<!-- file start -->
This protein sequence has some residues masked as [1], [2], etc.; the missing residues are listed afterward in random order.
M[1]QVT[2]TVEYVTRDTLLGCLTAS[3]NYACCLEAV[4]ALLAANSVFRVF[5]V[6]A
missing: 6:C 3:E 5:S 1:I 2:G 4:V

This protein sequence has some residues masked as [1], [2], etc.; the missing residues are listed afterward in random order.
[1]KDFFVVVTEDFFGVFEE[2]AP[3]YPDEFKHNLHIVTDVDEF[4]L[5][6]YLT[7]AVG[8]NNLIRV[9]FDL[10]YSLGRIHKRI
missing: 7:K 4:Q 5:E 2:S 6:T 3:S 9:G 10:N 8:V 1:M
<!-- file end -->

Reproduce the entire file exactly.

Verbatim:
This protein sequence has some residues masked as [1], [2], etc.; the missing residues are listed afterward in random order.
M[1]QVT[2]TVEYVTRDTLLGCLTAS[3]NYACCLEAV[4]ALLAANSVFRVF[5]V[6]A
missing: 6:C 3:E 5:S 1:I 2:G 4:V

This protein sequence has some residues masked as [1], [2], etc.; the missing residues are listed afterward in random order.
[1]KDFFVVVTEDFFGVFEE[2]AP[3]YPDEFKHNLHIVTDVDEF[4]L[5][6]YLT[7]AVG[8]NNLIRV[9]FDL[10]YSLGRIHKRI
missing: 7:K 4:Q 5:E 2:S 6:T 3:S 9:G 10:N 8:V 1:M